GM1 Gangliosidosis

GM1 gangliosidosis results from a deficiency of β-galactosidase, which is responsible for cleavage of the terminal galactose of GM1. The result is neuronal storage of monosialoganglioside GM1. Histopathology reveals a marked decrease in the number of oligodendrocytes and myelin sheaths. As a result, spasticity, tonic spasms, and pyramidal signs predominate. As in Tay-Sachs disease, a cherry-red spot is seen and the ERG remains normal (2). The EEG also shows a progressive deterioration as it does in GM2 patients. EEGs universally reveal abnormal slowing, which worsens as the disease advances. By 2 to 3 years of age, 4 to 5 cycle/sec rhythmic activity is seen in the temporal regions. Paroxysmal discharges, however, are not commonly observed in GM1 patients (7).

Neuronal Ceroid Lipofuscinoses

The neuronal ceroid lipofuscinoses (NCL) are a group of neurodegenerative conditions caused by intralysosomal accumulation of ceroid and lipofuscin (8). Originally described as a form of “amaurotic familial idiocy,” the group of disorders was renamed NCL by Zeman to better distinguish them from gangliosidoses (9). Clinically, the disease group is characterized by cognitive decline, progressive myoclonic epilepsy, and motor regression. Some forms also cause visual failure (8). The four originally described phenotypes are organized according to age of onset: infantile (INCL), late infantile (LINCL), juvenile (JNCL), and adult neuronal ceroid lipofuscinosis (ANCL). Patients with INCL are normal at birth, and exhibit developmental delays or myoclonic seizures between 6 and 24 months of age. In LINCL, patients experience developmental regression and epilepsy between 2 and 4 years. JNCL develops between 4 and 10 years with visual loss being the initial symptom and epilepsy following shortly afterwards. ANCL appears sometime around 30 years of age and presents with progressive myoclonic epilepsy, dementia, behavioral abnormalities, ataxia, and pyramidal or extrapyramidal signs (10). These disorders are inherited in an autosomal recessive pattern and there are at least seven genes responsible for the clinical phenotypes.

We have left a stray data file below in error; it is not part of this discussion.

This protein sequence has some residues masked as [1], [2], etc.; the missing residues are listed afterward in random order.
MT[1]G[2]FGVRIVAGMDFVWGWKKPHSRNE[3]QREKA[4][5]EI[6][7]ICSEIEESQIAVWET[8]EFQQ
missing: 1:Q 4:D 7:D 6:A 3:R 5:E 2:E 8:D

MRI findings in INCL include cerebral atrophy, callosal thinning, T2-weighted hyperintensities in the thalami, and cerebellar atrophy. After 4 years of age, the atrophy is severe and the entire white matter shows abnormally high signal intensity. SPECT studies show progressive cerebral and cerebellar hypoperfusion with relative sparing of the basal ganglia. LINCL and JNCL reveal lesser degrees of atrophy (11).